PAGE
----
Agreed. I know Rome wasn't built overnight! I'm actually afraid after re-reading my original message that I may have come off as a "snob," but I can assure everyone I'm truly NOT! I'm actually very down-to-earth in person; my writing style just seems forboding and turns off a lot of people. Scranton seems to have laid the groundwork for positive changes to happen---a progressive mayor who is in touch with the college students' interests, a new film office that will soon be churning out its first feature film, upcoming efforts to make the city more of a tourist attraction for NBC's "The Office", a growing percentage of the population that is opposing urban sprawl (shown by the massive outcries over the recent opening of the Shoppes @ Montage lifestyle center, which duplicated many stores offered in Downtown Scranton, as well as the massive outrage over proposals to move the upcoming Scranton Medical School site to the suburbs), etc. However, I'm about to turn 21, and I've lived the past several years of my life watching this area take "baby steps" with new projects when other areas like Providence, RI, for example, seemed to undertake massive projects effortlessly and quickly. Here in the Scranton area, the commuter rail connector to NYC has been talked about now for TWENTY YEARS, yet nothing has been done. Upscale condos on the Pittston waterfront have been talked about now for several years, but they still have yet to break ground for them. The widening of congested I-81 through the metro to six lanes has been talked about for many years, but traffic continues to snarl during the evening rush. This area just seems to have much more political "red tape" than any other East Coast city I've ever been to, which puts a damper on its growth potential.

Needless to say, it's becoming frustrating to be young, full of innovative solutions to our problems, and being ignored at every turn by our elected officials. It's also frustrating to think that for an area with a population well in excess of a half-million, we have so few minorities in the region. I think a lot of the homophobia around here stems quite simply from many locals never being exposed to a gay person, a lot of the hostility and apprehensions towards Muslims from many locals stems from them never meeting one in person, etc. If you're never introduced to such differences in others, then how can you learn that they mean you no harm?

I may still, in the very end, decide to "gamble" and move into Downtown Scranton after all. You never know. Besides, I'm still young and free to make mistakes. I may think a place like Minneapolis or Northampton, MA could be Nirvana, only to find out that Scranton was truly the better city. It's quite interesting to be on the "receiving" end of relocation advice for a change of pace, and I'm quite thankful for the insight!
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Old 04-21-2007, 09:14 AM
 
Location: Polish Hill, Pittsburgh, PA
30,237 posts, read 67,385,459 times
Reputation: 15871
Quote:
Originally Posted by Figment 07 View Post
Yes, it is.

I love Atlanta, but I know it isn't for everyone (though you might think it is judging by the crowds of transplants we get annually). And now that you mention it, when the topic of air quality comes up, my city drops right off the "good places" radar.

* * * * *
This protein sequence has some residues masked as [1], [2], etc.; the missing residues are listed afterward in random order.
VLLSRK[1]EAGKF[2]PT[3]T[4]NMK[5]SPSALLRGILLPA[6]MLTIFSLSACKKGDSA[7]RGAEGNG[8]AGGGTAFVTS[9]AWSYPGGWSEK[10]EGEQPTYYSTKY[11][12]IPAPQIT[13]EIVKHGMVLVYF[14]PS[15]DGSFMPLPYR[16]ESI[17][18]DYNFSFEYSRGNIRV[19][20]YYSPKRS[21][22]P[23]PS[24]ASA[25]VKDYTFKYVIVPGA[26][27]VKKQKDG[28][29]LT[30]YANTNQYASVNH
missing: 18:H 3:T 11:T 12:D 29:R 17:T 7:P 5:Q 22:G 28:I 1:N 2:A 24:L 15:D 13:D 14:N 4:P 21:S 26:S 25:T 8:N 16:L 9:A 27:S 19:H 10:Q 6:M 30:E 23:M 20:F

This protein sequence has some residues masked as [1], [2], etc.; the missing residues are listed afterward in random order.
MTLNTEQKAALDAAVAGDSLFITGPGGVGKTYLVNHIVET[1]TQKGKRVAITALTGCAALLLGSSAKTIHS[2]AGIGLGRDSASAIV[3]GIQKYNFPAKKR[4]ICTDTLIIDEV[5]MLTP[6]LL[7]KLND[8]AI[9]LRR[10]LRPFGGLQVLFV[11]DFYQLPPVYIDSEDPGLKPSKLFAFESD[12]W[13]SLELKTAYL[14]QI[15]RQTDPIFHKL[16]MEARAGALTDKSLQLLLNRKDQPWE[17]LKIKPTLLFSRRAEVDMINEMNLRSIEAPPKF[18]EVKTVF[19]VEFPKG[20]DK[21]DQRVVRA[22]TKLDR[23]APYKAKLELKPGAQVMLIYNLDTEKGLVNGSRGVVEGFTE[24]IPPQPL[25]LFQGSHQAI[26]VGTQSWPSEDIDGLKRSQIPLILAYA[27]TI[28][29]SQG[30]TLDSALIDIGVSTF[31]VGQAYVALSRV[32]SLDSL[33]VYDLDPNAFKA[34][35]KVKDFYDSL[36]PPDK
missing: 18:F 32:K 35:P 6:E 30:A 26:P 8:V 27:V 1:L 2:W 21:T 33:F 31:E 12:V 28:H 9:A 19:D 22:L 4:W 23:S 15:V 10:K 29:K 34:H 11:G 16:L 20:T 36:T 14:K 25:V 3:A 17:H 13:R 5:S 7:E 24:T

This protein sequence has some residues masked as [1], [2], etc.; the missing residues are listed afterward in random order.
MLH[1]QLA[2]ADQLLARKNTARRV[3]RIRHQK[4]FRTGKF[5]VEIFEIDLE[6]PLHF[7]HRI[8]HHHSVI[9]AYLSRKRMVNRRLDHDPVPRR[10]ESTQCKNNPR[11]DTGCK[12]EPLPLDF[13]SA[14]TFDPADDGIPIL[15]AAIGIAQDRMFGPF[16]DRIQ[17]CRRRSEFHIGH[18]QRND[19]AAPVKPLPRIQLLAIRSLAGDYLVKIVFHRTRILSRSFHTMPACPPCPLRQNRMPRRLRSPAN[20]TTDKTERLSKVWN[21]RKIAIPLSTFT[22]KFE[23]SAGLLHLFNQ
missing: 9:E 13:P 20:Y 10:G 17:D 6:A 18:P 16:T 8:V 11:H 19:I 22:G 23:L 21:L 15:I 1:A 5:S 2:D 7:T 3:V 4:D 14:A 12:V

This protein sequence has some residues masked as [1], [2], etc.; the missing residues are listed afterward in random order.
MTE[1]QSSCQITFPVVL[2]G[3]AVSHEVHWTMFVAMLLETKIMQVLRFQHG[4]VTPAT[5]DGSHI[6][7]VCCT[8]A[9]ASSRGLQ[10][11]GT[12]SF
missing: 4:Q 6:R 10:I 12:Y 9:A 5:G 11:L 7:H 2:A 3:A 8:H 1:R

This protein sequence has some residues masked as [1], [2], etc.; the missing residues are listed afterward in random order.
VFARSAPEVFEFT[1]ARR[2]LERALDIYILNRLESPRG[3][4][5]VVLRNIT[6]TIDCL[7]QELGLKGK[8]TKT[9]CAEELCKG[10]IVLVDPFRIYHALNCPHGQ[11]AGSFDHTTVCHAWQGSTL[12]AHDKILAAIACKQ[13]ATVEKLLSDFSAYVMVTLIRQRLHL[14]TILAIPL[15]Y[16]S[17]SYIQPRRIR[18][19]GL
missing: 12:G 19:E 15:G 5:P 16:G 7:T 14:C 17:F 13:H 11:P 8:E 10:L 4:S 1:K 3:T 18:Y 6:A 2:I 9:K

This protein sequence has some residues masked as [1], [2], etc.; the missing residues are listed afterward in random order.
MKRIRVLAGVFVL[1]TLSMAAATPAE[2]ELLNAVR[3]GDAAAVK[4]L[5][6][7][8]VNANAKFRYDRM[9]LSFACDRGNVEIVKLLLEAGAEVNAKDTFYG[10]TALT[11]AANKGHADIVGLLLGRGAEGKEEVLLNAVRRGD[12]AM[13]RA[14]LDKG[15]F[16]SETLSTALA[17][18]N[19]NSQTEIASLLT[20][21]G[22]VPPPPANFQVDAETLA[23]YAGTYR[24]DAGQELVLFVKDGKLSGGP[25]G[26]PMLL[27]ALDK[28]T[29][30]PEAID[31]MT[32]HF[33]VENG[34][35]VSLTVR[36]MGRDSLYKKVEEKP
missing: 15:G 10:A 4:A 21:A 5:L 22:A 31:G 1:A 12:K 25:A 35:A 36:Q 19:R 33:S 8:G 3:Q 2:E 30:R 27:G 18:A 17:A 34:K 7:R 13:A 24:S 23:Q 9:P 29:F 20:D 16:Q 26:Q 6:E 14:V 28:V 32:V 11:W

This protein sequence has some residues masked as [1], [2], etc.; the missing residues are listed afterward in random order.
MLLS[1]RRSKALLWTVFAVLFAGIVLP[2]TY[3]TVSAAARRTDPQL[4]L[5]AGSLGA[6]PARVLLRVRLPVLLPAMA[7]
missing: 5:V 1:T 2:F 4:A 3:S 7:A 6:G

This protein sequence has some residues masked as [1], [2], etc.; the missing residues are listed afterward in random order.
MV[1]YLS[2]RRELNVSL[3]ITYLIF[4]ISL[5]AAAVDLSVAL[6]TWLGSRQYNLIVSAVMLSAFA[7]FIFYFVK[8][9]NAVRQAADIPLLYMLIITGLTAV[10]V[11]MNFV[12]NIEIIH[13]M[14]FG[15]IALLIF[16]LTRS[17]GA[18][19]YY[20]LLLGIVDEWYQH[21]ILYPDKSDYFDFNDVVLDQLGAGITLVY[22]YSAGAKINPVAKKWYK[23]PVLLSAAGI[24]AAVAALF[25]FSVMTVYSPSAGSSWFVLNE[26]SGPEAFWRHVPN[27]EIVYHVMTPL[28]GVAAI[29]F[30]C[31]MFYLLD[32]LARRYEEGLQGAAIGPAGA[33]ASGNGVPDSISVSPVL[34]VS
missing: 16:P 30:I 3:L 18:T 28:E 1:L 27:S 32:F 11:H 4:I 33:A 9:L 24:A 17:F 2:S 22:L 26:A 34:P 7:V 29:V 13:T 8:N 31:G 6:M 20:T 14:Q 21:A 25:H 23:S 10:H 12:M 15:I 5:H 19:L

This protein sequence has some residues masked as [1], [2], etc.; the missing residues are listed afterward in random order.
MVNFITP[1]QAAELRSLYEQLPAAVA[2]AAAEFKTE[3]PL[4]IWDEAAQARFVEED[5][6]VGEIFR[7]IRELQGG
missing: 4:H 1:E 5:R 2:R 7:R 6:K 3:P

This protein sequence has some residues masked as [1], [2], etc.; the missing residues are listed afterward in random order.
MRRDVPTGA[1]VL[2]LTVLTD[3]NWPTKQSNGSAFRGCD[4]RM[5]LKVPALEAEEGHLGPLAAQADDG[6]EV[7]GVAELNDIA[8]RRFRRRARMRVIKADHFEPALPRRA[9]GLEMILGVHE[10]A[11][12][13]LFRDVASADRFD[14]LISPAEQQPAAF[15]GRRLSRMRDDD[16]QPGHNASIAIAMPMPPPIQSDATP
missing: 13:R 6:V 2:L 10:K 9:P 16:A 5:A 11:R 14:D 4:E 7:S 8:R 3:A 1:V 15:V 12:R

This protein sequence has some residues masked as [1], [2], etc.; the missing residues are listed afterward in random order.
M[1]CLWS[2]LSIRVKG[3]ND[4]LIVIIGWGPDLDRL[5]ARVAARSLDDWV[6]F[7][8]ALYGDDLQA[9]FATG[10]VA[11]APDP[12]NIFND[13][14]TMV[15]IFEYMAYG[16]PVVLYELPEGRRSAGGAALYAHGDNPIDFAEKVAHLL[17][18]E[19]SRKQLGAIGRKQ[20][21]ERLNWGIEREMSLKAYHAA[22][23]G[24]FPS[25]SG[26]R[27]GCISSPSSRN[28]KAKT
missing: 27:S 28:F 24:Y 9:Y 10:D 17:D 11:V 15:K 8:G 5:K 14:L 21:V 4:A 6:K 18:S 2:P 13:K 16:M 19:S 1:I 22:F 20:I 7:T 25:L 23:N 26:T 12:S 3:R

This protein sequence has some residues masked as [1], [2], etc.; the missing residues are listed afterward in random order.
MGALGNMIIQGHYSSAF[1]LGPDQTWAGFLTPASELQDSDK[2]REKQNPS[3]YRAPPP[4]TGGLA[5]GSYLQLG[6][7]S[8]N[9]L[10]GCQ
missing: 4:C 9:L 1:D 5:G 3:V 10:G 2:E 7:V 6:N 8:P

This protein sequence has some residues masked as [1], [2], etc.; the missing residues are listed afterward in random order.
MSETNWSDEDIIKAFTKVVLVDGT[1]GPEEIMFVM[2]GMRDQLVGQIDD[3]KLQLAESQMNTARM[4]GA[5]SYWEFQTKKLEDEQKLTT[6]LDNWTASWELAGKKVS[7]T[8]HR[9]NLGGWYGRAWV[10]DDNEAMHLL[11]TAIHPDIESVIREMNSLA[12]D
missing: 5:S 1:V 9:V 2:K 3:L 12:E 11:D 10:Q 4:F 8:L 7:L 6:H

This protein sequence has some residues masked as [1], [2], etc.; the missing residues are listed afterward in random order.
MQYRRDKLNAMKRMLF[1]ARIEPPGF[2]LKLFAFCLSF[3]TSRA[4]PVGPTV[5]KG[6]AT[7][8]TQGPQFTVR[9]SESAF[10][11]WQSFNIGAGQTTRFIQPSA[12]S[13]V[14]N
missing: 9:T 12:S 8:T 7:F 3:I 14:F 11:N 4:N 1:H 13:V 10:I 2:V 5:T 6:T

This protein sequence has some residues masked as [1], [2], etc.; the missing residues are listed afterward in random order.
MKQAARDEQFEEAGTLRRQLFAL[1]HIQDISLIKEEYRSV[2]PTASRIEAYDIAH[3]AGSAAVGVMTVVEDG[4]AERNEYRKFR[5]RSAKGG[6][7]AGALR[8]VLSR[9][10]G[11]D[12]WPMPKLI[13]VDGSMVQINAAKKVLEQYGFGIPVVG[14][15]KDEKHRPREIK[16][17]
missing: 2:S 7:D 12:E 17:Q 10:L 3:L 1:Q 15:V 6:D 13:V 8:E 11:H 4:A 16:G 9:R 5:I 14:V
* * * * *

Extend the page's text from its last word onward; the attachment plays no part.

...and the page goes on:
I still think it would be an awesome city for me to visit with my aunt and uncle in June, but as a person who craves his daily runs, the fear of developing asthma from inhaling too much in the way of CO2 emissions from the freeway traffic nearby on summer days truly worries me. My aunt and uncle even admitted that despite all of the wonderful amenities of the city, its air quality and traffic congestion on the freeways is something that makes Scranton look like paradise in comparison. I've heard great things about the city, but logging some miles on the treadmill everyday in order to avoid respiratory complications in the summer isn't my cup of tea. Sorry. Thanks for the suggestion though.
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Old 04-21-2007, 09:19 AM
 
Location: Polish Hill, Pittsburgh, PA
30,237 posts, read 67,385,459 times
Reputation: 15871
Quote:
Originally Posted by ontheroad View Post
I would suggest three on your list: Northampton, MA; Providence, RI, and Pittsburgh, PA.

If I recall you are in school studying accounting. All of these cities has a good school, in or nearby, all are welcoming. Providence, RI and Northampton, MA certainly are accepting of life-style differences. Pittsburgh, the largest, has many school opportunities, is within reasonable commute distance to your home and family, and although probably less forgiving, it has a large undergraduate and graduate school population that should offset the differences in acceptance. Pittsburgh also is the most affordable among the 3 cities.

I didn't immediate identify one city that would meet all of your needs, but you have presented a good pool of choices.

Thanks for the insight! Out of those three, I've only been to Pittsburgh and Providence (twice to each city), and I added Northampton to the list for hearing so many great things about it from so many people. Pittsburgh beckons to me in so many ways. After checking out "Pop City" this morning by accident, I'm much, much more interested in seeing what the Steel City may have to offer to me, especially the Lawrenceville, Squirrel Hill, and Shadyside neighborhoods. Providence was wonderful to visit as well, but I hear nothing but bad things about its traffic congestion (which we were trapped in incessantly), and cost-of-living (which we could see was through the roof). Pittsburgh has quickly-risen to being among my top contenders right now.
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Old 04-21-2007, 09:49 AM
 
Location: Pflugerville, TX
7 posts, read 7,390 times
Reputation: 11
Default Move SOUTH

Move SOUTH!!! Expand your horizons, as well as your appreciation for warm weather and the most beautiful women on earth. If you move to Raleigh, Atlanta, Birmingham, Dallas, Ft. Worth, Austin, San Antonio, Houston, Tampa, or Charlotte, you might find that these are also cities constantly expanding their horizons--bringing in so many different people from different walks of life and also offering great diversity in arts, culture, and entertainment.

Truthfully, I wouldn't live in the north if you paid me!

My top recommendations of the cities I've listed: Atlanta and Tampa. Of course, if you absolutely want to stay up north, then Philly, NYC, Boston, Chicago, DC, and Baltimore would be your best bets; but, the cost of living in northern cities is much more than southern cities.

Last edited by texmexandproud; 04-21-2007 at 09:51 AM.. Reason: Add some info